Ally Financial Inc. (ALLY), the home and auto lender majority owned by U.S. taxpayers, will cease underwriting and trading mortgage-backed securities at its broker-dealer and dismiss most of its 33 traders and analysts.
Ally Securities will continue doing business for the company’s insurance operations, according to a statement e- mailed today by Gina Proia, a spokeswoman for the Detroit-based firm. New York-based Ally Securities, led by Jeff Gravelle, will offer new jobs within the company to a “select number” of people, Proia said in a phone interview.
The firm “will be winding down that operation in an orderly manner over the coming weeks,” according to the statement. “These activities are no longer strategic for Ally.” All existing trades will be honored, the company said.
Chief Executive Officer Michael Carpenter is searching for ways to repay the U.S. after President Barack Obama vowed in 2009 to recover “every last dime” of taxpayer bailout money. Carpenter, who once predicted that a pending initial public offering could value Ally at $30 billion, later said the sale won’t happen until there’s progress on mortgages. People with knowledge of the matter have said Ally is considering placing its money-losing mortgage business into bankruptcy.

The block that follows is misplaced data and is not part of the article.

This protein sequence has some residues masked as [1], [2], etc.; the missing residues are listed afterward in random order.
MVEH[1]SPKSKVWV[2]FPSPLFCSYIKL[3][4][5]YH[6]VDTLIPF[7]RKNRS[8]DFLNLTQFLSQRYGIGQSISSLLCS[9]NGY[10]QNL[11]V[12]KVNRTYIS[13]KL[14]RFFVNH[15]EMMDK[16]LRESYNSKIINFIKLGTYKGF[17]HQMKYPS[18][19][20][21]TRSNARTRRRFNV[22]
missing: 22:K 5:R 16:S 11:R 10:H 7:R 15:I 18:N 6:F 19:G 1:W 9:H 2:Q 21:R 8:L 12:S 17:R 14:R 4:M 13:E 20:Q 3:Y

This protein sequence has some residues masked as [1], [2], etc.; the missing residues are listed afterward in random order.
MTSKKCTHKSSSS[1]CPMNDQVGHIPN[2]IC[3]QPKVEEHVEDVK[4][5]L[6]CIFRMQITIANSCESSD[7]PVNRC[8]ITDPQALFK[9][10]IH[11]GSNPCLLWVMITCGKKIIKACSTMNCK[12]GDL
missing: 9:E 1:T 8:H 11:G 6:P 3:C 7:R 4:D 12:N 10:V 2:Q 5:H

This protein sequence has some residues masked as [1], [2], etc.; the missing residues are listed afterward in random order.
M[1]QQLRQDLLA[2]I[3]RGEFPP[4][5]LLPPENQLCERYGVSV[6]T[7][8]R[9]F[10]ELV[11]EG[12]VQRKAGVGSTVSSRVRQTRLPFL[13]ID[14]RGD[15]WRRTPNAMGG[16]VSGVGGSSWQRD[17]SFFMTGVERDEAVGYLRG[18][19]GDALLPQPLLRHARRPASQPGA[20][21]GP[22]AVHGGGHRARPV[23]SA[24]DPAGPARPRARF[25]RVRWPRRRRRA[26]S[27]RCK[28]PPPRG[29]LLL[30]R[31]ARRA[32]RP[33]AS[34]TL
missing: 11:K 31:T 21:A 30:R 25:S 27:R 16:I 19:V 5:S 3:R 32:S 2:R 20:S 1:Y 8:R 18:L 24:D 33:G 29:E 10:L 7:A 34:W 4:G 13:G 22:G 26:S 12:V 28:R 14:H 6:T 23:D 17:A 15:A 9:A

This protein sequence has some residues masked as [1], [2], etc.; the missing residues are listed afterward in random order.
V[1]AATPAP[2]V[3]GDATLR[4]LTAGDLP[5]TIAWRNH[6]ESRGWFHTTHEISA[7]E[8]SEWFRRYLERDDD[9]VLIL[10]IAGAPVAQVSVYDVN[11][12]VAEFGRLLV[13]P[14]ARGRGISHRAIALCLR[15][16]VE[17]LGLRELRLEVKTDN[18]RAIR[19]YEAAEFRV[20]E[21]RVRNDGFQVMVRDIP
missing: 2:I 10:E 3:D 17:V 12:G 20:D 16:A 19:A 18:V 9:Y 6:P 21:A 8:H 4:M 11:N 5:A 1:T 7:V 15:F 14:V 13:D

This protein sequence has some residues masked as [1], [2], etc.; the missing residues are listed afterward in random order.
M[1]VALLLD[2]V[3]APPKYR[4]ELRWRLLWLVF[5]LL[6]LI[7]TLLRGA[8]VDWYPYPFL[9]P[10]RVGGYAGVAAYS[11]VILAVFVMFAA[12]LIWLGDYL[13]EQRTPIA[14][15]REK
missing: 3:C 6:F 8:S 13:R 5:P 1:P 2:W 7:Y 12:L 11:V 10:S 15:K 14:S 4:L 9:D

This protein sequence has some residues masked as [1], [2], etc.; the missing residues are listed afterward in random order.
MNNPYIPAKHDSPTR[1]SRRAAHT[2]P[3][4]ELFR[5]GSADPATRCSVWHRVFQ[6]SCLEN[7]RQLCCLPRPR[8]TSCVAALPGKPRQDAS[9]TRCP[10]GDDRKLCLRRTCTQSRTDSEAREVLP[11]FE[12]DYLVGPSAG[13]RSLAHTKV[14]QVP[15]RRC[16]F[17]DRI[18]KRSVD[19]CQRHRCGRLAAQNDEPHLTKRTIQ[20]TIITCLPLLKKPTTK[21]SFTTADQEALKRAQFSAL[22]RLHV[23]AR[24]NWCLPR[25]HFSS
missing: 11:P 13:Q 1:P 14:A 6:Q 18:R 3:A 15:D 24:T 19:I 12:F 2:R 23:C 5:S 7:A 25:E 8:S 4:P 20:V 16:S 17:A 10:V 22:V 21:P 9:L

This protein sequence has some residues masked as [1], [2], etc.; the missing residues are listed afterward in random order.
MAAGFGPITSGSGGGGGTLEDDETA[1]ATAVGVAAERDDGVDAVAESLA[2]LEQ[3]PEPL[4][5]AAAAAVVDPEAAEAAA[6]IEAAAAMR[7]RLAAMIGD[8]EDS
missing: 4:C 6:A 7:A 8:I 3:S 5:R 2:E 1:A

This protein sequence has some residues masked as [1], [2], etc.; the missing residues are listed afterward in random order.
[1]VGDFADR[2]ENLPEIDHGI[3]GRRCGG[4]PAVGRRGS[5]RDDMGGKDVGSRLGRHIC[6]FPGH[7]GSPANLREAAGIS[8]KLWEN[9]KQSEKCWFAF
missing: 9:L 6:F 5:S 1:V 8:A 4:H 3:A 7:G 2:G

Ally is 74 percent owned by the U.S. Treasury Department after infusions of more than $17 billion from federal programs.
The broker-dealer underwrites and trades mortgage-backed securities on behalf of affiliates, according to a regulatory filing. It also brokers whole loans, Proia said. In July 2011, Ally contributed $175 million to the business, which used the funds to increase its trading positions, the filing said.
The unit held $695 million in assets at the end of last year, of which almost all, or $678 million, was so-called agency mortgage-backed securities, the filing shows. Total equity exceeded $248 million.
To contact the reporter on this story: Dakin Campbell in New York at email@example.com